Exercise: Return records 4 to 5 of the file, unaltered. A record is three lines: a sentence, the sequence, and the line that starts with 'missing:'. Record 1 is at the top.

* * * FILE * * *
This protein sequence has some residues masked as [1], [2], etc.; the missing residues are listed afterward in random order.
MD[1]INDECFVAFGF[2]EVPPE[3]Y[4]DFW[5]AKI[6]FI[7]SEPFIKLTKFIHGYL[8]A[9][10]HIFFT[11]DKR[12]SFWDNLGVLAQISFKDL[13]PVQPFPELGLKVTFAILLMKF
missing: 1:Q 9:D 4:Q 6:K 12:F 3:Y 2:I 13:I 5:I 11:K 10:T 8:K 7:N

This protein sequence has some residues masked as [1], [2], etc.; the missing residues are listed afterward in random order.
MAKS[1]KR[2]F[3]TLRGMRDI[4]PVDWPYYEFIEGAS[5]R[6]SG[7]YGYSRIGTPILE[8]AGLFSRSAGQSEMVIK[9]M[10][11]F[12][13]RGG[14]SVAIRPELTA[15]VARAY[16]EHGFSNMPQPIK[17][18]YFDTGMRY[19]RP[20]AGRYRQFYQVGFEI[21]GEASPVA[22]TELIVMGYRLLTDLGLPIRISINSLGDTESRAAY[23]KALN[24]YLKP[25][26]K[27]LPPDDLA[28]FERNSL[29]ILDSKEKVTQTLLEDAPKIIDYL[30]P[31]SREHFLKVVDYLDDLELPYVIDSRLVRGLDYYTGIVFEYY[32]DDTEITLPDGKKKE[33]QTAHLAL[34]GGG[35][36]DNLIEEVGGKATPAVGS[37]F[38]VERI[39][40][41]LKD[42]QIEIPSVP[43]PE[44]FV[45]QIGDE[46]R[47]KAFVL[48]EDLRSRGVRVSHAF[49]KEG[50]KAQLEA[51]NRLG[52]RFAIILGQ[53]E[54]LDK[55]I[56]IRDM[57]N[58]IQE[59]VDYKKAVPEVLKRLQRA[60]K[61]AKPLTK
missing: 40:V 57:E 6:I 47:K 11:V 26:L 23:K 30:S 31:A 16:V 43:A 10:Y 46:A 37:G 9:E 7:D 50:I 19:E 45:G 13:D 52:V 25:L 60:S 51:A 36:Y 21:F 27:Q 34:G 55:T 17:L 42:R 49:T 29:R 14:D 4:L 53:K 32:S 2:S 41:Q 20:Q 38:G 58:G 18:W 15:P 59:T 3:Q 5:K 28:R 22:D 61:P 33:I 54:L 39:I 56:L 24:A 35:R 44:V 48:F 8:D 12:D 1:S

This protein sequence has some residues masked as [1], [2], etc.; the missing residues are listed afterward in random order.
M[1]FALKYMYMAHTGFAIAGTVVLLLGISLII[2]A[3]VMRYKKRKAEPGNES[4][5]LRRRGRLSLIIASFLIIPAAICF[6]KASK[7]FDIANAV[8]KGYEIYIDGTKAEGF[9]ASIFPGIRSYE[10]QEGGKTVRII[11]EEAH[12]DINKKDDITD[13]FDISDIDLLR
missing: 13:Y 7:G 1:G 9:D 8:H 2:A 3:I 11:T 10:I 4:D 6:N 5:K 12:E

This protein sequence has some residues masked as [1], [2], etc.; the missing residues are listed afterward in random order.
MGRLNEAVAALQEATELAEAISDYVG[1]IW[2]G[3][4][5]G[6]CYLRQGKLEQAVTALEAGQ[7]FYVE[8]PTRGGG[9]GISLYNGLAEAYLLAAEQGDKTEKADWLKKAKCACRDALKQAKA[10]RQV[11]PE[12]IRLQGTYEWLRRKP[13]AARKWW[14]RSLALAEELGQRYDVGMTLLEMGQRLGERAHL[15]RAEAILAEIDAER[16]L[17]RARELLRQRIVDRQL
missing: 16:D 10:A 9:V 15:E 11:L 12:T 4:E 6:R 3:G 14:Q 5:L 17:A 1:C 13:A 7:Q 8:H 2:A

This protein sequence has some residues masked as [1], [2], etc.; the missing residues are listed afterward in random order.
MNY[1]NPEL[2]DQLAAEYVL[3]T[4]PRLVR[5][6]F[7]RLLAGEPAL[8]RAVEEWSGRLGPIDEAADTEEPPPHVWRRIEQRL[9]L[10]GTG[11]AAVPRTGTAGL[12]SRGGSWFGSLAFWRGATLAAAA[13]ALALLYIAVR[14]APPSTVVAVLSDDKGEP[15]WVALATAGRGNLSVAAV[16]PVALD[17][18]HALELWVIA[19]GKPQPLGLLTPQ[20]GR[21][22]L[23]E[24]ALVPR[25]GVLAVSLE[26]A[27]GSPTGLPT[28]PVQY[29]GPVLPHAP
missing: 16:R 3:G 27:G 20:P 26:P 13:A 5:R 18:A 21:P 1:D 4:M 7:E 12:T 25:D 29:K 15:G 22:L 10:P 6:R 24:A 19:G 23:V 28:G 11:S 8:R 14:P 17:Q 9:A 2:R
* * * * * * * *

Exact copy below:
This protein sequence has some residues masked as [1], [2], etc.; the missing residues are listed afterward in random order.
MGRLNEAVAALQEATELAEAISDYVG[1]IW[2]G[3][4][5]G[6]CYLRQGKLEQAVTALEAGQ[7]FYVE[8]PTRGGG[9]GISLYNGLAEAYLLAAEQGDKTEKADWLKKAKCACRDALKQAKA[10]RQV[11]PE[12]IRLQGTYEWLRRKP[13]AARKWW[14]RSLALAEELGQRYDVGMTLLEMGQRLGERAHL[15]RAEAILAEIDAER[16]L[17]RARELLRQRIVDRQL
missing: 16:D 10:A 9:V 15:E 11:L 12:T 4:E 6:R 3:G 14:Q 5:L 17:A 1:C 13:A 7:Q 8:H 2:A

This protein sequence has some residues masked as [1], [2], etc.; the missing residues are listed afterward in random order.
MNY[1]NPEL[2]DQLAAEYVL[3]T[4]PRLVR[5][6]F[7]RLLAGEPAL[8]RAVEEWSGRLGPIDEAADTEEPPPHVWRRIEQRL[9]L[10]GTG[11]AAVPRTGTAGL[12]SRGGSWFGSLAFWRGATLAAAA[13]ALALLYIAVR[14]APPSTVVAVLSDDKGEP[15]WVALATAGRGNLSVAAV[16]PVALD[17][18]HALELWVIA[19]GKPQPLGLLTPQ[20]GR[21][22]L[23]E[24]ALVPR[25]GVLAVSLE[26]A[27]GSPTGLPT[28]PVQY[29]GPVLPHAP
missing: 16:R 3:G 27:G 20:P 26:P 13:A 5:R 18:A 21:P 1:D 4:M 7:E 12:T 25:D 29:K 15:G 22:L 10:P 6:R 24:A 19:G 23:V 28:G 11:S 8:R 14:P 17:Q 9:A 2:R